I Started Working Out Less and This Happened…

working out

Our theme this month is “Better is Better.” It started off as “less is more” but, universally, that’s not the case. But, better is always better.

I’d like to make the case for working out less. Kind of weird for a guy who owns a gym to advocate for less working out, so let me rephrase: If you’re struggling to get in the recommended 3-5 hours of physical activity, by all means, WORK OUT MORE. If, like many people who make exercise a lifestyle habit, you find yourself feeling like you need more work to see results – I’m talking to you.

Matt Before/After


This is my first public before/after picture I’ve ever posted. Admittedly I’m a little embarrassed, but I think it illustrates a very important point: You don’t get fit from working out. You get fit by recovering from working out.

In the picture on the left, I was training for 10-12 hours per week with each training session lasting 2-2.5 hours. The training sessions involved some type of olympic lift, a strength lift, and a conditioning piece. Sometimes this was followed up with additional “accessory” work. This work looked a lot like MisFit Athletics, The Outlaw Way, or CompTrain. Please bear in mind that there is nothing wrong with these programs. I simply didn’t pay mind that, in order to train competitively, I must also recover competitively.

In the picture on the right (taken in the same room, against the same wall, on June 7, 2017), I have been training the same way for the last 11 months – 5 workouts a week, 1 hour each. I do the gym’s CrossFit WOD (typically a version of the Development Programming Track) two weeks before the rest of the gym. I look at the WOD about 10 minutes before we do it and do whatever it says. If it says run a mile, I run a mile. If it says do 5×3 Front Squat, that’s what I do. I rarely do any extra pieces aside from some shoulder or glute rehab and activation.

I work really hard for the hour, but only “empty the tank” once every 10 days or so. If I’m not feeling great, I scale the intensity, weight, and movements way down. If I’m feeling great, I go all out. I try to always work out with someone else to gauge my effort. I always try to finish within the day’s “intent” to ensure I’m not slugging through a workout with too heavy a weight or too complex a movement. I focus on intensity and proficiency over weight and complexity.

The Stats

  • Down ~4% body fat
  • Average sleep up to 7 hours from 5
  • Average weight 170 from 180
  • Strength numbers (squat, deadlift, snatch, and clean) down an average of 7%
  • Dropped 2 inches from waist
  • PR Fran by 4 seconds

The Intangibles

  • I’m rarely sore, nothing is achy
  • Mood has improved
  • Increased productivity
  • Rarely need to “mobilize” – I do the same 10 minute warm up everyday and hit some movement-specific stuff maybe twice per week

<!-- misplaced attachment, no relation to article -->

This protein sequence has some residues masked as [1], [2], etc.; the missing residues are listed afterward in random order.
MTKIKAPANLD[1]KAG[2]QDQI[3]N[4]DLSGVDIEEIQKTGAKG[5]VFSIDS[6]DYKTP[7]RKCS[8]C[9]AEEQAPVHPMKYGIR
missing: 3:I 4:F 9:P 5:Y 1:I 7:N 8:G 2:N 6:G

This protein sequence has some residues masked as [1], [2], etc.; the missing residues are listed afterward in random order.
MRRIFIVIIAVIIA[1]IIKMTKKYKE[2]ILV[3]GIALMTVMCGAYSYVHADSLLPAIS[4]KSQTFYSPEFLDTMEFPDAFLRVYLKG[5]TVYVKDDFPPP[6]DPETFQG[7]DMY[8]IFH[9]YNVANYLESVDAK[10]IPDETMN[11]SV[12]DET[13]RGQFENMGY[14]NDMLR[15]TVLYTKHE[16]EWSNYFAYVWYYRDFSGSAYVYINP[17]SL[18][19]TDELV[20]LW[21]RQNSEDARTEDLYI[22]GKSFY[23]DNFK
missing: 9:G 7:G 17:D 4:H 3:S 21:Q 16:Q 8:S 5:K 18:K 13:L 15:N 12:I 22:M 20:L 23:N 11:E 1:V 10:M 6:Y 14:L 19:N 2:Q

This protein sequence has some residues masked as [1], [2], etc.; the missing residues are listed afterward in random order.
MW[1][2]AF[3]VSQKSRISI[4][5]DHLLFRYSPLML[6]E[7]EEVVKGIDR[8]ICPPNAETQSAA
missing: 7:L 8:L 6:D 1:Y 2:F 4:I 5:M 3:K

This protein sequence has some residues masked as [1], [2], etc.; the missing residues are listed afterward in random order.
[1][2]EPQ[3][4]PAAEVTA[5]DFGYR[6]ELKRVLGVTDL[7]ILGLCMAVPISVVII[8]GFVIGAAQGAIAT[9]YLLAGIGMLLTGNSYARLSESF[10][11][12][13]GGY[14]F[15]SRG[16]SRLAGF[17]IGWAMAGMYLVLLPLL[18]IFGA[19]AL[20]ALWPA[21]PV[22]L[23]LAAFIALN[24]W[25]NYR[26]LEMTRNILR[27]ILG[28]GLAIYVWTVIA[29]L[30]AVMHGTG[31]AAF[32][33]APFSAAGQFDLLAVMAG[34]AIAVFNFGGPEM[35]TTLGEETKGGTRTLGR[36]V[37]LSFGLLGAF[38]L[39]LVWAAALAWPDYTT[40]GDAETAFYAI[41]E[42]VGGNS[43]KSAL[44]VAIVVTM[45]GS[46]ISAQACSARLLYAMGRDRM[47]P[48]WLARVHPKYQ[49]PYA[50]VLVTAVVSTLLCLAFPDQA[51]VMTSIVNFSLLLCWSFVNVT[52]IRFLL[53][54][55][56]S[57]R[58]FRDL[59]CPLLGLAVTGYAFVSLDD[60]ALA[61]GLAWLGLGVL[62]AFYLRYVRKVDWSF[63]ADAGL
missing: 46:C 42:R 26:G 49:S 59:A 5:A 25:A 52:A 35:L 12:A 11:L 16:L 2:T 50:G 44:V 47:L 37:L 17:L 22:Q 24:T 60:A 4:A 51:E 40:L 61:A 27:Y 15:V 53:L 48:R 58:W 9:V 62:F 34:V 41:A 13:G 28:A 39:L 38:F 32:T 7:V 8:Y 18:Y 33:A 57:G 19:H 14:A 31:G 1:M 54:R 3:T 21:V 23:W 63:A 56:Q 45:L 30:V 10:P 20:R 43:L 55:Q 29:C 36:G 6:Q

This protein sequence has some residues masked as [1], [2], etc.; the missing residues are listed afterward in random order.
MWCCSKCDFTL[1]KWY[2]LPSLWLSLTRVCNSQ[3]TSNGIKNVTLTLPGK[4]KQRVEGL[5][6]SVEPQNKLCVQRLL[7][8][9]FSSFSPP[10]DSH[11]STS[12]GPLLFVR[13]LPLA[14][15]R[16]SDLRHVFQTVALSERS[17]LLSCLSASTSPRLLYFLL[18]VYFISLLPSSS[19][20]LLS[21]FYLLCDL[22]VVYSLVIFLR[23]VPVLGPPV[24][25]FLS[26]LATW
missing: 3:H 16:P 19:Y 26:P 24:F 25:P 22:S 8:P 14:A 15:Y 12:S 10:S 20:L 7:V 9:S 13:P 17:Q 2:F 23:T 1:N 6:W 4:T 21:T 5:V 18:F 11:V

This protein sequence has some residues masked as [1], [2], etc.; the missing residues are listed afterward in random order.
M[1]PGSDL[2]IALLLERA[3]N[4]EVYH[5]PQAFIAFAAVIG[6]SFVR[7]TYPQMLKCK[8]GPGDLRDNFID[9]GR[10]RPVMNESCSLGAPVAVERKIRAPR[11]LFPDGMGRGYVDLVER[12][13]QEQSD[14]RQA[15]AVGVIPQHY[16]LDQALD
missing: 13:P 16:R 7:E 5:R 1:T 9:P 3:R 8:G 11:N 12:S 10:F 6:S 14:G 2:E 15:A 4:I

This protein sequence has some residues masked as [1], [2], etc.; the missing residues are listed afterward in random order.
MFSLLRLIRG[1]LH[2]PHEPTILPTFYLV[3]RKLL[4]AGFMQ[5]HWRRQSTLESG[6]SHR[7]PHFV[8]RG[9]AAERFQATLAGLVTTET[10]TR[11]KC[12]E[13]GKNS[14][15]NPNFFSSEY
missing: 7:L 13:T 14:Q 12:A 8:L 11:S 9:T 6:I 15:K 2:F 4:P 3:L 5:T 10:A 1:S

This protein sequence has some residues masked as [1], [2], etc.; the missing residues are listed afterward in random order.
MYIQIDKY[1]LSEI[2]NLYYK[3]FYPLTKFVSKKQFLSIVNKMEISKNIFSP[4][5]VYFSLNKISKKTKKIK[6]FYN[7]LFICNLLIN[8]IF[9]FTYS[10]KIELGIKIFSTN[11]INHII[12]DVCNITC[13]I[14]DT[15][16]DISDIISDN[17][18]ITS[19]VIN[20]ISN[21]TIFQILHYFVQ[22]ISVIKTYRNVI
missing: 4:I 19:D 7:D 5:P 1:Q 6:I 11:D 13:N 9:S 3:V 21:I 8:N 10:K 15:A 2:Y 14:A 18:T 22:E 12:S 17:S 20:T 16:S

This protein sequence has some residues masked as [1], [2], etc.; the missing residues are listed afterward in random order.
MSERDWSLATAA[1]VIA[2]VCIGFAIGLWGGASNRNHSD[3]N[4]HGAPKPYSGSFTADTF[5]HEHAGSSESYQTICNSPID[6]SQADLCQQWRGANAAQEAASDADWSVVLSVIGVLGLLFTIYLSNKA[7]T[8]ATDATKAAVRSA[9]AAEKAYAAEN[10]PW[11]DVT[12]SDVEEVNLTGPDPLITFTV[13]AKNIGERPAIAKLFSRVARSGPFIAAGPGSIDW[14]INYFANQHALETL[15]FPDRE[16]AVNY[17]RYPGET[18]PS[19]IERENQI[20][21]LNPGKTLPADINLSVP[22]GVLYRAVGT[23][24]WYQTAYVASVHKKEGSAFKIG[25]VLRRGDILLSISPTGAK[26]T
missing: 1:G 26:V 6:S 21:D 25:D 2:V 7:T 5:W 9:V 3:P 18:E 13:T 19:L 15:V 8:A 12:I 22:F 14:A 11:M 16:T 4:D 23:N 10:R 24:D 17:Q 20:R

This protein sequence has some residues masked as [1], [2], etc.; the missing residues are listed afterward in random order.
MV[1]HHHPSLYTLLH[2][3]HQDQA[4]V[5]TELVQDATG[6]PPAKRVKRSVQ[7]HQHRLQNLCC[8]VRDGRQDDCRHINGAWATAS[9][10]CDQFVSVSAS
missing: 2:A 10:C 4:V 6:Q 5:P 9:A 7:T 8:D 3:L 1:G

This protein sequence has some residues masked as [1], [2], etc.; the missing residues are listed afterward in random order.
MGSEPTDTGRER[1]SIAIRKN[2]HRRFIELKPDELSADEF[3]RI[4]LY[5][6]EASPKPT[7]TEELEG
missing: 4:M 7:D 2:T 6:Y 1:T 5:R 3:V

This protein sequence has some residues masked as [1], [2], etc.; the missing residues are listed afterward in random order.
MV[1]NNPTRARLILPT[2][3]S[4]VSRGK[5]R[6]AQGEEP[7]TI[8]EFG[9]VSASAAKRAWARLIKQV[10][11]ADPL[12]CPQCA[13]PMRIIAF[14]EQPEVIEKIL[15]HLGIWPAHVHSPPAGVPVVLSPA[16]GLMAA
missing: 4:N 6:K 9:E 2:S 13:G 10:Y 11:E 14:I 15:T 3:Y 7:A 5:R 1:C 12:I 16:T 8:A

• Training feels more like fun and less like a chore

What Changed?

Last year I decided to do an experiment wherein I placed twice as much effort into recovery as I did training. I figured out sleep – I use an eye mask, ear plugs, sun lamp, and sleep in a cold room. I make every attempt to go to bed and wake up at the same time everyday. I try to eat veggies, protein, fat, and carbs from whole foods that I prepared at every meal. I rarely use protein or carb supplements, “bars” or “shakes”. Oddly enough, you’d probably consider my diet “cleaner” in my before picture than the after (I opt for random treats and desserts these days). I cut out wine (to aid in sleep quality) during weekdays. I quit drinking coffee after 11:00am.

For my training, my goal was to fully submit to a program; to not react to a bad day of training by adding more. My goal was to not heap on “extra” work or use “lack of volume” as an excuse for poor quality and intensity on my part. The plan was to not use my knowledge of training (or perceived knowledge) as a way to micro-manage my own work; to not get distracted by Instagram programs and coaches.

I feel better than I have in years, I’m sleeping better, and I’m making better food choices. Training is fun – and less stressful – again. I’m no longer saying things like: “but I didn’t squat/do core work/do double unders/do cardio/do more today.” I’m just doing hard work to the best of my ability for one hour.

There’s a temptation as an athlete moves from novice to intermediate to believe that what you do is important. That there’s some special programming or combination of strength and cardio that finally get you to the place you want to be. As the intermediate athlete advances, he or she realizes that what isn’t nearly as important as why and how. And what you do is definitely secondary to how you recover from it.

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